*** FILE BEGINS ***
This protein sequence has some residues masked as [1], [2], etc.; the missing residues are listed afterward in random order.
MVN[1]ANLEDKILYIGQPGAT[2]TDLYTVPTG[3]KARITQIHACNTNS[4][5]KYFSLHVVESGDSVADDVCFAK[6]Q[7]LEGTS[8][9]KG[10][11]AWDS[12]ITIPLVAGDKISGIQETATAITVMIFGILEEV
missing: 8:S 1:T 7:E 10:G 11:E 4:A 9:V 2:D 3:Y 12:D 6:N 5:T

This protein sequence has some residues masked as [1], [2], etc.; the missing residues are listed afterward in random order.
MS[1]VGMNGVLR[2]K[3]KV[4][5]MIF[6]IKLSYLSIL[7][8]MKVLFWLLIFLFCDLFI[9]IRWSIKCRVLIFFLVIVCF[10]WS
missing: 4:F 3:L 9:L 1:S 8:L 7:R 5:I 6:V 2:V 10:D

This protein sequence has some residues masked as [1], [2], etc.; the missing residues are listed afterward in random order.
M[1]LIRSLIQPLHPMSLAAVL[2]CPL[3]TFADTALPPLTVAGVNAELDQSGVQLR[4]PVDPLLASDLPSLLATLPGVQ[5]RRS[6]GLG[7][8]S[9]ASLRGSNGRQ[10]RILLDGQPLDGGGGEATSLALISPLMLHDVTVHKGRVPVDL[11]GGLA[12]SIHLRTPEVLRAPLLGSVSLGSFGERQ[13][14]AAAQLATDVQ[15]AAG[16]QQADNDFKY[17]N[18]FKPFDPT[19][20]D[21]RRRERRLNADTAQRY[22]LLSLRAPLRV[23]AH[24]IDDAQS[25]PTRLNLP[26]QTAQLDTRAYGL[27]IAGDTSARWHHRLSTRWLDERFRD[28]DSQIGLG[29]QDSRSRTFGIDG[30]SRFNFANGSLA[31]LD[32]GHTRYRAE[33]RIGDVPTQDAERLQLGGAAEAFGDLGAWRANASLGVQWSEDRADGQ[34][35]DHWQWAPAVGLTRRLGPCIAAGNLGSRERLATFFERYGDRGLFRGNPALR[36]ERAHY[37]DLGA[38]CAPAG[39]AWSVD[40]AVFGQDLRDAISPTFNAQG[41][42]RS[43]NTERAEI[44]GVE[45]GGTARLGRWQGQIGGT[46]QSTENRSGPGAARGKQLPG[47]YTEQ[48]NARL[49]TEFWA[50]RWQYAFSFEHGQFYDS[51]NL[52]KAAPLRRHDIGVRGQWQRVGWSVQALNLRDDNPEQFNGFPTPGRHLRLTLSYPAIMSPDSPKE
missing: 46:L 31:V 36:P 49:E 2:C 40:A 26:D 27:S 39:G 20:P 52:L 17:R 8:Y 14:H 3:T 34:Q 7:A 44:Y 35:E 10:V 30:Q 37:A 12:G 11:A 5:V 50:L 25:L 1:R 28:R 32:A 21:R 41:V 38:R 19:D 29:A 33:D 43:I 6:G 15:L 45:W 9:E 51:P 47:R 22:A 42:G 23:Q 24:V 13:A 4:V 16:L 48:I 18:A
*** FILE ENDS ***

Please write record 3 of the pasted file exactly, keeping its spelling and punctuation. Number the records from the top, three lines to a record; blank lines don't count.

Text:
This protein sequence has some residues masked as [1], [2], etc.; the missing residues are listed afterward in random order.
M[1]LIRSLIQPLHPMSLAAVL[2]CPL[3]TFADTALPPLTVAGVNAELDQSGVQLR[4]PVDPLLASDLPSLLATLPGVQ[5]RRS[6]GLG[7][8]S[9]ASLRGSNGRQ[10]RILLDGQPLDGGGGEATSLALISPLMLHDVTVHKGRVPVDL[11]GGLA[12]SIHLRTPEVLRAPLLGSVSLGSFGERQ[13][14]AAAQLATDVQ[15]AAG[16]QQADNDFKY[17]N[18]FKPFDPT[19][20]D[21]RRRERRLNADTAQRY[22]LLSLRAPLRV[23]AH[24]IDDAQS[25]PTRLNLP[26]QTAQLDTRAYGL[27]IAGDTSARWHHRLSTRWLDERFRD[28]DSQIGLG[29]QDSRSRTFGIDG[30]SRFNFANGSLA[31]LD[32]GHTRYRAE[33]RIGDVPTQDAERLQLGGAAEAFGDLGAWRANASLGVQWSEDRADGQ[34][35]DHWQWAPAVGLTRRLGPCIAAGNLGSRERLATFFERYGDRGLFRGNPALR[36]ERAHY[37]DLGA[38]CAPAG[39]AWSVD[40]AVFGQDLRDAISPTFNAQG[41][42]RS[43]NTERAEI[44]GVE[45]GGTARLGRWQGQIGGT[46]QSTENRSGPGAARGKQLPG[47]YTEQ[48]NARL[49]TEFWA[50]RWQYAFSFEHGQFYDS[51]NL[52]KAAPLRRHDIGVRGQWQRVGWSVQALNLRDDNPEQFNGFPTPGRHLRLTLSYPAIMSPDSPKE
missing: 46:L 31:V 36:P 49:E 2:C 40:A 26:D 27:S 39:G 20:P 52:L 17:R 8:Y 14:H 3:T 34:Q 7:A 44:Y 35:E 10:V 30:Q 37:A 12:G 11:A 5:V 50:L 25:L 1:R 28:R 32:A 21:R 41:V 38:R 19:D 29:A 33:D 43:I 6:G 15:L 45:W 9:E 51:P 47:R 22:A 42:G 23:Q 24:V 13:A 4:V 16:L 48:I 18:A